Natural gas must play a major role in South Africa’s future energy mix, according to a new report from Econometrix.

“Gas is necessary for South Africa to meet its target growth rates and political, economic and social objectives,” says Econometrix MD Rob Jeffrey. “There should be a national plan to substantially increase the use of gas.”

Creating a natural gas sector would unlock billions of rands of investment while stimulating new industries and skilled job creation.

Combined with the right policies, an additional 8,600 MW of electricity from gas could see GDP grow by R645-billion, with the creation of up to 1,72-million jobs, according to the Econometrix report: “The future role of gas in SA’s power and industrial development mix”. The report was commissioned by Delta Natural Gas, a gas company started by South African industrialist Aldworth Mbalati in 2014.

“Power generation with gas is a proven technology which contributes to improving grid stability whilst reducing South Africa’s carbon emissions,” Mbalati says. “Gas must be an essential part of whatever energy mix SA chooses, and it forms the basis of industrial development in its own right.”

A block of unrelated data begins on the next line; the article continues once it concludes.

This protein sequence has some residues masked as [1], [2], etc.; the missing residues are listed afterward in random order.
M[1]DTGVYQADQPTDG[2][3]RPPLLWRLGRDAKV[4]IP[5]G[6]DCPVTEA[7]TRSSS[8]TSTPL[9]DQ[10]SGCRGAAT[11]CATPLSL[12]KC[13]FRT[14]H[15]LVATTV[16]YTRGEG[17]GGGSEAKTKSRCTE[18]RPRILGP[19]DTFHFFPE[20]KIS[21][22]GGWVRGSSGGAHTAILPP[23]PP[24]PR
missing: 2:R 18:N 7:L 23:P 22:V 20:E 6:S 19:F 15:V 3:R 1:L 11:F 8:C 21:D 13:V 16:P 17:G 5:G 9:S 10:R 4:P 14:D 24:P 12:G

Gas is the cheapest alternative to coal and nuclear, offering security of supply at competitive prices, Econometrix says. It would supply reliable power for peak demand periods or when renewables are not generating electricity, and adds to the essential reserve capacity.

It was technically and commercially feasible to rapidly start gas-fuelled power generation at Coega in the Eastern Cape, and Saldanha Bay or Mossel Bay in the Western Cape. Other potential locations are Richards Bay in KwaZulu-Natal, and Sishen in the Northern Cape. Mbombela in Mpumalanga has potential to be supplied by pipeline from Mozambique.

For each location, developing a natural gas industry with R15bn annual turnover could see downstream annual turnover up to R50-billion, with R26-billion total added economic value. Average upstream and downstream potential employment created could peak at 70 000 during the mature phase of the project’s life, Econometrix says.

Other significant economic benefits including R2bn savings from diesel imports, increased tax revenue, and curtailment of future electricity price increases – all with a positive impact on the fiscus.

“Gas must play an important role in the energy mix going forward if South Africa is to meet its economic, political and social objectives of reducing poverty, reducing inequality and raising the standard of living of all its citizens,” Jeffrey says.